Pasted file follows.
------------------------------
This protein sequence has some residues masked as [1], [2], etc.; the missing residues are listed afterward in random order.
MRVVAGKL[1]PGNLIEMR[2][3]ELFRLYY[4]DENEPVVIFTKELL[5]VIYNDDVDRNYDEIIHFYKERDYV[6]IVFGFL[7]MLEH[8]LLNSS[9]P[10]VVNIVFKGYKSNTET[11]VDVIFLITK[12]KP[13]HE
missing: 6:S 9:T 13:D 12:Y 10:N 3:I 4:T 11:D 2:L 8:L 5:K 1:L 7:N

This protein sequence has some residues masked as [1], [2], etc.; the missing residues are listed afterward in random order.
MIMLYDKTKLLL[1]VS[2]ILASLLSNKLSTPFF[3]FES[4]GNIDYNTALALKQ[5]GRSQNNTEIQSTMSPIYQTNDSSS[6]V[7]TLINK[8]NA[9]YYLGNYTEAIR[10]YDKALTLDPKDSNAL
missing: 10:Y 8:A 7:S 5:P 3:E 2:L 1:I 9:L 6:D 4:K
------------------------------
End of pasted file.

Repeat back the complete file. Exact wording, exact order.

This protein sequence has some residues masked as [1], [2], etc.; the missing residues are listed afterward in random order.
MRVVAGKL[1]PGNLIEMR[2][3]ELFRLYY[4]DENEPVVIFTKELL[5]VIYNDDVDRNYDEIIHFYKERDYV[6]IVFGFL[7]MLEH[8]LLNSS[9]P[10]VVNIVFKGYKSNTET[11]VDVIFLITK[12]KP[13]HE
missing: 6:S 9:T 13:D 12:Y 10:N 3:I 4:T 11:D 2:L 8:L 5:K 1:L 7:N

This protein sequence has some residues masked as [1], [2], etc.; the missing residues are listed afterward in random order.
MIMLYDKTKLLL[1]VS[2]ILASLLSNKLSTPFF[3]FES[4]GNIDYNTALALKQ[5]GRSQNNTEIQSTMSPIYQTNDSSS[6]V[7]TLINK[8]NA[9]YYLGNYTEAIR[10]YDKALTLDPKDSNAL
missing: 10:Y 8:A 7:S 5:P 3:E 2:L 1:I 9:L 6:D 4:K